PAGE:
US Department of Energy Shifts Gear In Blockchain Based Power Plant Security Research
A US government-backed blockchain venture to enhance power station safety has reached its second stage. The NETL, a division of the national laboratory system of the US Department of Energy, has stated that it is starting the second stage of a new venture aimed at preventing cyberattacks at power stations utilizing blockchain technology.
The $1 million research program will be undertaken with Taekion, formerly Grid7, based in Colorado. It will concentrate on researching how blockchain technologies are used to safeguard a power plant — preserving a distributed ledger for all dealings between sensors, actuators and devices.
In addition, according to the press release, the project aims to “enable secure energy transactions to protect process data at power generation facilities as well as increase grid reliability and integrate a more decentralized energy infrastructure.”
Taekion is currently exploring how the innovation can be employed in appropriate initiatives in power stations.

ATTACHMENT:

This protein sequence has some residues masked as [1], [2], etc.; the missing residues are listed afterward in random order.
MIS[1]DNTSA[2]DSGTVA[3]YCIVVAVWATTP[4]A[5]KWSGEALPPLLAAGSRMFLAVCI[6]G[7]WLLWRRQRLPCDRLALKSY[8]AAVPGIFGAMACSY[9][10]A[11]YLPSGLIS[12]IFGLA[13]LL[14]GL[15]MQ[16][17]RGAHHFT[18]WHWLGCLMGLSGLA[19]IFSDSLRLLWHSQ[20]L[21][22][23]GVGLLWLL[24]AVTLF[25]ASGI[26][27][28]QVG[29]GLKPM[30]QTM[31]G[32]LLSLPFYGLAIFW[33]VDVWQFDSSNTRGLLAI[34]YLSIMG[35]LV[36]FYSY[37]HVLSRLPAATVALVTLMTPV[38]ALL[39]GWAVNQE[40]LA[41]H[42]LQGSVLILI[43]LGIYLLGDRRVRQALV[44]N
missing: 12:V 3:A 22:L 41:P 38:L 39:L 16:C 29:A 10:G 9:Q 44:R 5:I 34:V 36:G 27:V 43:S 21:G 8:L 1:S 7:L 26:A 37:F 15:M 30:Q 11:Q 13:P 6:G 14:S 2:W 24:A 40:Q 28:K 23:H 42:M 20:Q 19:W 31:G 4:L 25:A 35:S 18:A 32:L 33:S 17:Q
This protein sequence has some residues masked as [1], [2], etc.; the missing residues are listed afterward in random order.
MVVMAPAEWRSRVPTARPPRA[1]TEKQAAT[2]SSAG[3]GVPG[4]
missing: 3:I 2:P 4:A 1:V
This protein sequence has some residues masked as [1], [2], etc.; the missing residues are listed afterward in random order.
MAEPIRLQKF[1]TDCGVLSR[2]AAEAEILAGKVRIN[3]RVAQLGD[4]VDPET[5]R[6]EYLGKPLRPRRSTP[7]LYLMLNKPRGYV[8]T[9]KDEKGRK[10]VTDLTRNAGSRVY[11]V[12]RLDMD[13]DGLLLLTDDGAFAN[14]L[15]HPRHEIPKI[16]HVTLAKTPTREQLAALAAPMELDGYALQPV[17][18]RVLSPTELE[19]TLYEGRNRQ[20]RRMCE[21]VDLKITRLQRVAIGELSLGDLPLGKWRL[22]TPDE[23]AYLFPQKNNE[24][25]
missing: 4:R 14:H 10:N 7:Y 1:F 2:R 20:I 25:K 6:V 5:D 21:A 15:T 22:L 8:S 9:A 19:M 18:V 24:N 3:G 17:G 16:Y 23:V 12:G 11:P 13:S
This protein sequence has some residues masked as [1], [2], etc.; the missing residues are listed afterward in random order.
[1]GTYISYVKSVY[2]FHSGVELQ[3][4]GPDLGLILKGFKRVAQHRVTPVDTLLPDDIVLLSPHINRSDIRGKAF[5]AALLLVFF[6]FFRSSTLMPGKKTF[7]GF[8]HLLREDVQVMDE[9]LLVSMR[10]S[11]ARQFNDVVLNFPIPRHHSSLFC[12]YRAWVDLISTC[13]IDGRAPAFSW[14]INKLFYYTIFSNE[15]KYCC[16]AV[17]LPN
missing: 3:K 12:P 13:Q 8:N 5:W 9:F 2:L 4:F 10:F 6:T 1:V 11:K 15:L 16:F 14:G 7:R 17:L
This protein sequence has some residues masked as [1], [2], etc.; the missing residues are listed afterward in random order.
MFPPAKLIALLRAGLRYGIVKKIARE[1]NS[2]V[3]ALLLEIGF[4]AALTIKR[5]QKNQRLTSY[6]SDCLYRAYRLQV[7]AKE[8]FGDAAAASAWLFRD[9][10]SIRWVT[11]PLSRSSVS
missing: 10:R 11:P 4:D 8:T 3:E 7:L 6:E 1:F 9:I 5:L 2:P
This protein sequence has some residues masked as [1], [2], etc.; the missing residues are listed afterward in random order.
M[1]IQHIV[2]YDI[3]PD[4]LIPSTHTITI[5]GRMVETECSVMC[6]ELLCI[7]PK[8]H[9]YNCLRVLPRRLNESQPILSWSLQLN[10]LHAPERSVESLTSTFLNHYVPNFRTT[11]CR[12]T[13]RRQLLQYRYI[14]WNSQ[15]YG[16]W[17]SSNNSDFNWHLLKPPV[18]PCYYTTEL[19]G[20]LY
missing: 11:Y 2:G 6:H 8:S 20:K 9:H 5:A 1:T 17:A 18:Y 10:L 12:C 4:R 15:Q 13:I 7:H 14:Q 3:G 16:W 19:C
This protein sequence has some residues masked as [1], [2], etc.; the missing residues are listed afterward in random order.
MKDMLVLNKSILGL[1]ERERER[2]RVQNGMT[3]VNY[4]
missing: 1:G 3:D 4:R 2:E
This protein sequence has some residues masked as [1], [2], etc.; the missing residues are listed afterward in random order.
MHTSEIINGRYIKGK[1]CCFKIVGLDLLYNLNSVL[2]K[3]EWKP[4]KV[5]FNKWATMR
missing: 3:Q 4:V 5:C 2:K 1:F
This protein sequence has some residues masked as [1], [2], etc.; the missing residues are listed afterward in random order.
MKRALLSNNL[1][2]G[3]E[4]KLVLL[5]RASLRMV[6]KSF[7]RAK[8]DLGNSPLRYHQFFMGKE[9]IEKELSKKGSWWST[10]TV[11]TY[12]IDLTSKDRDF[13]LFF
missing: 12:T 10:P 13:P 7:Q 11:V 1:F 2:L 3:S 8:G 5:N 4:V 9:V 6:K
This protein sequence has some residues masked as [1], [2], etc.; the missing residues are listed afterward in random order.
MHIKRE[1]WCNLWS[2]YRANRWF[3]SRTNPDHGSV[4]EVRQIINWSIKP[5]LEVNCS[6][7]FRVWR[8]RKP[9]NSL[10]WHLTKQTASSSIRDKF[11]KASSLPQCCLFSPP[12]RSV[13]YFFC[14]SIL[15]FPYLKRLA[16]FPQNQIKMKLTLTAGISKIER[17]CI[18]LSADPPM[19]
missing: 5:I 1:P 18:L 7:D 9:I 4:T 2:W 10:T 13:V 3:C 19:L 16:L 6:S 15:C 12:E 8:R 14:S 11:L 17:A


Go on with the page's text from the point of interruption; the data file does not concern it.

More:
The press release further states “Accurate information on the status of power plant operations is critical for electric grid security. For example, one method of cyberattack involves compromising a system so that it appears operational when it has actually been shut down by the hackers, leaving millions without power […]”
Underlining the significance of accurate data on the standing of electricity grid operations, NETL has stated that programs in the NETL administered venture “have the potential to counter such attacks by preventing hackers from changing operational information.”
Sponsored under DOE’s Small Business Innovation Research (SBIR) program, the NETL-led Taekion endeavor is cornerstone of its Office of Fossil Energy Sensors and Controls initiative. Grid7 was one of the 95 subsidies that were selected last July by the DOE for the second stage of the SBIR program.
In early 2019, federal funding to the tune of $4.8 million to assist R&D programs in universities, such as those centered on budding technologies such as Blockchain, was unveiled by the DOE’s Office of Fossil Energy (FE). The possible role of Blockchain in the power industry is presently the emphasis of several international schemes. These include rollout in new sectors, such as balance of supply and demand, cost savings and agreements.
Russia’s national energy giant Gazprom declared last week that it is going to employ blockchain in its natural gas contracts.